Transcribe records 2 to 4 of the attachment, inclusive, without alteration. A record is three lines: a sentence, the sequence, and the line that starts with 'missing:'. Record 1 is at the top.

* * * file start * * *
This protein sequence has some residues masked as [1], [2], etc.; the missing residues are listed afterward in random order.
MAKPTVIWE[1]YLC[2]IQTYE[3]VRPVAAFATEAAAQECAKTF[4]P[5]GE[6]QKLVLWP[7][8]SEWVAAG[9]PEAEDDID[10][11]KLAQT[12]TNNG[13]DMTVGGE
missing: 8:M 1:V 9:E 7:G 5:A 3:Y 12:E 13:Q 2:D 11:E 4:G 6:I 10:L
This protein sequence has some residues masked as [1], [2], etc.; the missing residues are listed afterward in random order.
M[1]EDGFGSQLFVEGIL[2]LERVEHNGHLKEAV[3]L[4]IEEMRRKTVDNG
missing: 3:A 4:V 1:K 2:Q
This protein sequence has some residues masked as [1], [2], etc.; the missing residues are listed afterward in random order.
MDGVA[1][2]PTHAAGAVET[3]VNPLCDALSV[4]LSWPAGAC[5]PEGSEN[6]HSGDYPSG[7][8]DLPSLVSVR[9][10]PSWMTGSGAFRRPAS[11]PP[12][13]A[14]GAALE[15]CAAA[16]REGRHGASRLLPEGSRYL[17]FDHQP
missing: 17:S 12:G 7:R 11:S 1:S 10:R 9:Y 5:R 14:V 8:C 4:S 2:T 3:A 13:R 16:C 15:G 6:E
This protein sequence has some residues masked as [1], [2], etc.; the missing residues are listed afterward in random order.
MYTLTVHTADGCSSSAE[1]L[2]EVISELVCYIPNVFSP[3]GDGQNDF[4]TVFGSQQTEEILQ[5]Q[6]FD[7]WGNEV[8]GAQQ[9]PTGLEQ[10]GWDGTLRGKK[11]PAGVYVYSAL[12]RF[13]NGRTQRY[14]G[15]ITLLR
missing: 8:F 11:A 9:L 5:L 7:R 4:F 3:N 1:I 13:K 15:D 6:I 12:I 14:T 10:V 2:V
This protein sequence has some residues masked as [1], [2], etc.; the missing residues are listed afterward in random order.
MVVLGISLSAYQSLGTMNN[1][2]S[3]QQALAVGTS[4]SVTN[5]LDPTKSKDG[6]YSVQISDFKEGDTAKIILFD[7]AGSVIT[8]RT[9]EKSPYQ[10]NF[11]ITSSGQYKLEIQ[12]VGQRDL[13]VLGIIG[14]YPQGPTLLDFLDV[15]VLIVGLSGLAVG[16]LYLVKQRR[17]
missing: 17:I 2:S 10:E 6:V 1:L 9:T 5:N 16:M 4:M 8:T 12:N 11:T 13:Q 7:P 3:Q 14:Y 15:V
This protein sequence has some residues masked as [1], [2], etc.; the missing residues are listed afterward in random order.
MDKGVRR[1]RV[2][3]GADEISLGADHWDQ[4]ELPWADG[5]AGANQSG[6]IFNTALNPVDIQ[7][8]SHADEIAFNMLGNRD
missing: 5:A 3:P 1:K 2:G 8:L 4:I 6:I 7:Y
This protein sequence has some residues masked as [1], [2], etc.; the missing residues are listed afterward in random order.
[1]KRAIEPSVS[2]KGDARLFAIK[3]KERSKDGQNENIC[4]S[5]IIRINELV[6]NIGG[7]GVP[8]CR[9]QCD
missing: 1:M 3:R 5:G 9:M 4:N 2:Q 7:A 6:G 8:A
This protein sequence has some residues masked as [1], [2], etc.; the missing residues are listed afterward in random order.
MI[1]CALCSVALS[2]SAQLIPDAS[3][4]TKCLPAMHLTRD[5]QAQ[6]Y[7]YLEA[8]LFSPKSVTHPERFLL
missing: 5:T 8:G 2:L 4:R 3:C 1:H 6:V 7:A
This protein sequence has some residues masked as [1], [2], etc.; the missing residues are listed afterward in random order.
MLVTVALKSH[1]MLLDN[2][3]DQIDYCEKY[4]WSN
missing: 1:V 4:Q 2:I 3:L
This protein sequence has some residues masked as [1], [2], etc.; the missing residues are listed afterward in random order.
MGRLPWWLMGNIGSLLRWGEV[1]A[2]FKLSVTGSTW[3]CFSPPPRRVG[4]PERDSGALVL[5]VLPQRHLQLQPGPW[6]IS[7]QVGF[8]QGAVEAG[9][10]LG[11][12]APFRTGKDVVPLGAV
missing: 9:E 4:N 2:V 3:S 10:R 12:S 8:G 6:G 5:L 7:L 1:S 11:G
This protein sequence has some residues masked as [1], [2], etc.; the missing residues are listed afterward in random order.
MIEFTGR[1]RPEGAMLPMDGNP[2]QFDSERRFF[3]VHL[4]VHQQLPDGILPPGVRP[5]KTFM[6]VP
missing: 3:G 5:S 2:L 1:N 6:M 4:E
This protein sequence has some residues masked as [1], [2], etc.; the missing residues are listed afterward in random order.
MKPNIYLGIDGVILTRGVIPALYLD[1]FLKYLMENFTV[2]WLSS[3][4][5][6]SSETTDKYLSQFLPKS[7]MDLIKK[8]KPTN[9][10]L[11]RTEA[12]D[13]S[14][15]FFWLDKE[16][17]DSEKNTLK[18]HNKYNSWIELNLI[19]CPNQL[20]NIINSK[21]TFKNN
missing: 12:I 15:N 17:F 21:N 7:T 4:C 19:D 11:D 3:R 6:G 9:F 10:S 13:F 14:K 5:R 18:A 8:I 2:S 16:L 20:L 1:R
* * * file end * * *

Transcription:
This protein sequence has some residues masked as [1], [2], etc.; the missing residues are listed afterward in random order.
M[1]EDGFGSQLFVEGIL[2]LERVEHNGHLKEAV[3]L[4]IEEMRRKTVDNG
missing: 3:A 4:V 1:K 2:Q
This protein sequence has some residues masked as [1], [2], etc.; the missing residues are listed afterward in random order.
MDGVA[1][2]PTHAAGAVET[3]VNPLCDALSV[4]LSWPAGAC[5]PEGSEN[6]HSGDYPSG[7][8]DLPSLVSVR[9][10]PSWMTGSGAFRRPAS[11]PP[12][13]A[14]GAALE[15]CAAA[16]REGRHGASRLLPEGSRYL[17]FDHQP
missing: 17:S 12:G 7:R 11:S 1:S 10:R 9:Y 5:R 14:V 8:C 4:S 2:T 3:A 13:R 16:C 15:G 6:E
This protein sequence has some residues masked as [1], [2], etc.; the missing residues are listed afterward in random order.
MYTLTVHTADGCSSSAE[1]L[2]EVISELVCYIPNVFSP[3]GDGQNDF[4]TVFGSQQTEEILQ[5]Q[6]FD[7]WGNEV[8]GAQQ[9]PTGLEQ[10]GWDGTLRGKK[11]PAGVYVYSAL[12]RF[13]NGRTQRY[14]G[15]ITLLR
missing: 8:F 11:A 9:L 5:L 7:R 4:F 3:N 1:I 13:K 15:D 6:I 12:I 14:T 10:V 2:V